Revisiting the Need for Vaccine Prevention of Late-Onset Neonatal Group B Streptococcal Disease: A Multistate, Population-Based Analysis

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Intrapartum antibiotic prophylaxis for neonatal group B streptococcal disease (GBS) effectively prevents disease among infants <7 days old, but there are no prevention strategies for late-onset GBS disease (onset on days 7–89 of life). We describe trends in late-onset GBS over a 16-year period to characterize disease burden and estimate vaccine preventability.


We conducted active, population-based surveillance for invasive late-onset GBS disease in 10 states from 1990 to 2005. A case was defined by GBS isolation from a normally sterile site on day 7–89 of life in a surveillance area resident. Incidence rates were calculated per 1000 resident live births.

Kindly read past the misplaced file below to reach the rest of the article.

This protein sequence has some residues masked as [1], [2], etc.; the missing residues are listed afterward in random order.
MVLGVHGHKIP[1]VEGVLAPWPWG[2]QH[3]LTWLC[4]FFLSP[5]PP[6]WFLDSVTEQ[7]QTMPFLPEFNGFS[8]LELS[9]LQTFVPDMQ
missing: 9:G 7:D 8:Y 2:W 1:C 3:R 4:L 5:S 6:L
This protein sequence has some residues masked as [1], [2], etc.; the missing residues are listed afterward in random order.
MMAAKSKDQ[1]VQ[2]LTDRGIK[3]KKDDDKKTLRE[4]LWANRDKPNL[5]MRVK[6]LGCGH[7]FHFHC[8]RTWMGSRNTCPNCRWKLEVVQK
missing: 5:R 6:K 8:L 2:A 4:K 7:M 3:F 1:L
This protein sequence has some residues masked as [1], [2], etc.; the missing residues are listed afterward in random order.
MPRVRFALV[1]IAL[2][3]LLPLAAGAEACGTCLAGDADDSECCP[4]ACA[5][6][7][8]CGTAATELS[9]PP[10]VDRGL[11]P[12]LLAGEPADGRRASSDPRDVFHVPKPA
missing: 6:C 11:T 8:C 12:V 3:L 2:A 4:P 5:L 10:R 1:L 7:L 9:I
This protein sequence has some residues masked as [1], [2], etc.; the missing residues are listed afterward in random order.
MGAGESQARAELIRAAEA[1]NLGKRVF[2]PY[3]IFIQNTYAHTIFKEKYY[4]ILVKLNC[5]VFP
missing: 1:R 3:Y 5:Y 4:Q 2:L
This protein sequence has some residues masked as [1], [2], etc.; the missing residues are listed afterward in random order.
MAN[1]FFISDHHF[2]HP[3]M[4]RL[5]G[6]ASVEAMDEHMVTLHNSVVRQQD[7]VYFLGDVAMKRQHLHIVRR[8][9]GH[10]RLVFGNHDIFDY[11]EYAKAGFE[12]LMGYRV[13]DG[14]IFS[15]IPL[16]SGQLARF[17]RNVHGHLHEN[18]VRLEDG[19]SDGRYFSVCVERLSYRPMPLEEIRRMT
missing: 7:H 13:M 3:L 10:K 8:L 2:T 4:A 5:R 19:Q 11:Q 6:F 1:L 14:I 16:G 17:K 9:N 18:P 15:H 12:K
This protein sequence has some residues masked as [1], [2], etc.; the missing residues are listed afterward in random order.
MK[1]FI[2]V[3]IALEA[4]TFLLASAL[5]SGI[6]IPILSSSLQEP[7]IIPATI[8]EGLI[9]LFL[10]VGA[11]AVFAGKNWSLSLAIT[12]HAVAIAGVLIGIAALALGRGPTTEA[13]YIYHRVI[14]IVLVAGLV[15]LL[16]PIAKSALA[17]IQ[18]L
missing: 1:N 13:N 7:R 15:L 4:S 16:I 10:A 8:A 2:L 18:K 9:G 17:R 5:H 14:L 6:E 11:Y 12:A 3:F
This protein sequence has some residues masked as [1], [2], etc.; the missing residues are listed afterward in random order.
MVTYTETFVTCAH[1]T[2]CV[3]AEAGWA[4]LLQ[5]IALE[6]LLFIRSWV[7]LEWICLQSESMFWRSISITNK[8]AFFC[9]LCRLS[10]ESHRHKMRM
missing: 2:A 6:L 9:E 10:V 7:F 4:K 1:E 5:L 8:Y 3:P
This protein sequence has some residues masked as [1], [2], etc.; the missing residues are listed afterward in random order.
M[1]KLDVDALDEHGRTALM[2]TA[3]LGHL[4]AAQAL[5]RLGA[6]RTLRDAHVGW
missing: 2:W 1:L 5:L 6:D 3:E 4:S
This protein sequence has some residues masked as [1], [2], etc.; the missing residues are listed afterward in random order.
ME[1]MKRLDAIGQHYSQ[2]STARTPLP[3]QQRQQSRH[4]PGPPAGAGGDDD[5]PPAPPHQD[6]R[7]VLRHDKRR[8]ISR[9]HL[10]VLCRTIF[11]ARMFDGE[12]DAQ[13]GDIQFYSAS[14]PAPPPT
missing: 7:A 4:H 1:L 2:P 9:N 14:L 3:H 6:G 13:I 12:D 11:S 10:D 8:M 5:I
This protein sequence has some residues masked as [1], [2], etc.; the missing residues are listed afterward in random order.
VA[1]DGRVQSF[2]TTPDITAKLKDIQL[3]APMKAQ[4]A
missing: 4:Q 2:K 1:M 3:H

We identified 1726 cases; 26% presented with meningitis, and the case fatality ratio was 4.3%. Incidence was similar throughout the study period. Incidence among black infants was approximately 3 times that among nonblack infants; the disparity persisted when data were stratified by gestational age. We estimate approximately 1300 cases of late-onset GBS occur annually in the United States. Birth at <37 weeks gestation was common among case-infants (49%) and was associated with elevated case fatality (relative risk: 3.8; 95% confidence interval: 1.1–13.2). Of 653 serotyped isolates, serotypes III (53%), IA (24%), and V (13%) predominated. During 2003–2005, 81 (36%) of the 227 cases caused by serotypes III, IA, and V were born before 34 weeks gestation.


The late-onset GBS disease burden remains substantial. A trivalent vaccine could be an effective prevention strategy. Because many cases were born preterm, reducing the opportunity for transplacental antibody transfer, adolescent immunization should be considered.

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